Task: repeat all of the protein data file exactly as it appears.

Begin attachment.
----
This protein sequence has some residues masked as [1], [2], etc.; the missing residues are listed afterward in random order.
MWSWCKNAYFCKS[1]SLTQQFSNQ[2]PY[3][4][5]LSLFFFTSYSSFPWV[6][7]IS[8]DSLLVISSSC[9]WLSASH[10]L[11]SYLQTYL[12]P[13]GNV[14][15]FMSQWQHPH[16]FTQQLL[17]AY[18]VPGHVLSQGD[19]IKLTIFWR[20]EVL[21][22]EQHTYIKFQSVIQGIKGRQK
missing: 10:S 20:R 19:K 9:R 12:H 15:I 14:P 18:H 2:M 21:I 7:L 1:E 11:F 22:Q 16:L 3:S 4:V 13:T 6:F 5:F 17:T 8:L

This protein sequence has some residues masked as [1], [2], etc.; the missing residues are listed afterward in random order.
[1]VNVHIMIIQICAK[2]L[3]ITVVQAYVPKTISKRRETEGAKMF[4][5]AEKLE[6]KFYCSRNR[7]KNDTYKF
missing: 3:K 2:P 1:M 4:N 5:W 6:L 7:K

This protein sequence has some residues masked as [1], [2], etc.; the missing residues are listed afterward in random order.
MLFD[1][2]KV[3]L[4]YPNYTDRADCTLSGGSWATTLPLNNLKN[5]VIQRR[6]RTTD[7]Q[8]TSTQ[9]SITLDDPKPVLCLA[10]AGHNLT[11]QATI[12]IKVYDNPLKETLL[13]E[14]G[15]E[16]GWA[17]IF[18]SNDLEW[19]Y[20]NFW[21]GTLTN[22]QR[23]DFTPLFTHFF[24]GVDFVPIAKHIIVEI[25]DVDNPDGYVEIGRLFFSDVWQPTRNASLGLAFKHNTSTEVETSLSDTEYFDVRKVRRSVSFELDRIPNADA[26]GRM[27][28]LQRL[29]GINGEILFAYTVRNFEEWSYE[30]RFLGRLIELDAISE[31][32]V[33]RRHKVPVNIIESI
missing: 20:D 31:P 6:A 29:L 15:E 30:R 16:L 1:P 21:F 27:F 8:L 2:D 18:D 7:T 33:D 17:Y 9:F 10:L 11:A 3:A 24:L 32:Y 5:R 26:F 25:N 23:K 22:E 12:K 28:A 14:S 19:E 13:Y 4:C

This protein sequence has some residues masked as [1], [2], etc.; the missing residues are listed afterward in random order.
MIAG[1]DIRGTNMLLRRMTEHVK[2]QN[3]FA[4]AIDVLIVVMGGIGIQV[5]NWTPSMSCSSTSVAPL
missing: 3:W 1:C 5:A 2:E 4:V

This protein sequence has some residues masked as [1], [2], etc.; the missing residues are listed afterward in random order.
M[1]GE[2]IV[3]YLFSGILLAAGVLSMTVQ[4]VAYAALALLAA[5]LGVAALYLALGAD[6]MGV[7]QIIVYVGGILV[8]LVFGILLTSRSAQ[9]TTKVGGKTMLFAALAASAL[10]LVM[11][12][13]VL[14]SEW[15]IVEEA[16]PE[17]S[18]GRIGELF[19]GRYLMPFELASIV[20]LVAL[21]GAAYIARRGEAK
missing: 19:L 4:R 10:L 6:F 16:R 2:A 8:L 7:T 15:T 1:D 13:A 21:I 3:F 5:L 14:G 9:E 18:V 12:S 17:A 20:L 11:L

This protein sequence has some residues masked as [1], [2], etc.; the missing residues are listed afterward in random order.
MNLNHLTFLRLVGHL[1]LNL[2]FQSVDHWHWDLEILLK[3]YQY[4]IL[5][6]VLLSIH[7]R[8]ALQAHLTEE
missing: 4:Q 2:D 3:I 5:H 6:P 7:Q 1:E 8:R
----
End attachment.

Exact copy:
This protein sequence has some residues masked as [1], [2], etc.; the missing residues are listed afterward in random order.
MWSWCKNAYFCKS[1]SLTQQFSNQ[2]PY[3][4][5]LSLFFFTSYSSFPWV[6][7]IS[8]DSLLVISSSC[9]WLSASH[10]L[11]SYLQTYL[12]P[13]GNV[14][15]FMSQWQHPH[16]FTQQLL[17]AY[18]VPGHVLSQGD[19]IKLTIFWR[20]EVL[21][22]EQHTYIKFQSVIQGIKGRQK
missing: 10:S 20:R 19:K 9:R 12:H 15:I 14:P 18:H 2:M 21:I 7:L 1:E 11:F 22:Q 16:L 3:S 4:V 13:T 6:F 5:F 17:T 8:L

This protein sequence has some residues masked as [1], [2], etc.; the missing residues are listed afterward in random order.
[1]VNVHIMIIQICAK[2]L[3]ITVVQAYVPKTISKRRETEGAKMF[4][5]AEKLE[6]KFYCSRNR[7]KNDTYKF
missing: 3:K 2:P 1:M 4:N 5:W 6:L 7:K

This protein sequence has some residues masked as [1], [2], etc.; the missing residues are listed afterward in random order.
MLFD[1][2]KV[3]L[4]YPNYTDRADCTLSGGSWATTLPLNNLKN[5]VIQRR[6]RTTD[7]Q[8]TSTQ[9]SITLDDPKPVLCLA[10]AGHNLT[11]QATI[12]IKVYDNPLKETLL[13]E[14]G[15]E[16]GWA[17]IF[18]SNDLEW[19]Y[20]NFW[21]GTLTN[22]QR[23]DFTPLFTHFF[24]GVDFVPIAKHIIVEI[25]DVDNPDGYVEIGRLFFSDVWQPTRNASLGLAFKHNTSTEVETSLSDTEYFDVRKVRRSVSFELDRIPNADA[26]GRM[27][28]LQRL[29]GINGEILFAYTVRNFEEWSYE[30]RFLGRLIELDAISE[31][32]V[33]RRHKVPVNIIESI
missing: 20:D 31:P 6:A 29:L 15:E 30:R 16:L 1:P 21:F 27:F 8:L 2:D 18:D 7:T 33:D 17:Y 9:F 10:L 11:A 3:A 24:L 32:Y 5:R 26:F 25:N 23:K 22:E 12:K 28:A 14:S 19:E 13:Y 4:C

This protein sequence has some residues masked as [1], [2], etc.; the missing residues are listed afterward in random order.
MIAG[1]DIRGTNMLLRRMTEHVK[2]QN[3]FA[4]AIDVLIVVMGGIGIQV[5]NWTPSMSCSSTSVAPL
missing: 3:W 1:C 5:A 2:E 4:V

This protein sequence has some residues masked as [1], [2], etc.; the missing residues are listed afterward in random order.
M[1]GE[2]IV[3]YLFSGILLAAGVLSMTVQ[4]VAYAALALLAA[5]LGVAALYLALGAD[6]MGV[7]QIIVYVGGILV[8]LVFGILLTSRSAQ[9]TTKVGGKTMLFAALAASAL[10]LVM[11][12][13]VL[14]SEW[15]IVEEA[16]PE[17]S[18]GRIGELF[19]GRYLMPFELASIV[20]LVAL[21]GAAYIARRGEAK
missing: 19:L 4:R 10:L 6:F 16:R 2:A 8:L 7:T 15:T 1:D 13:A 21:I 3:F 5:L 14:G 9:E 18:V 12:S 17:A 20:L 11:L

This protein sequence has some residues masked as [1], [2], etc.; the missing residues are listed afterward in random order.
MNLNHLTFLRLVGHL[1]LNL[2]FQSVDHWHWDLEILLK[3]YQY[4]IL[5][6]VLLSIH[7]R[8]ALQAHLTEE
missing: 4:Q 2:D 3:I 5:H 6:P 7:Q 1:E 8:R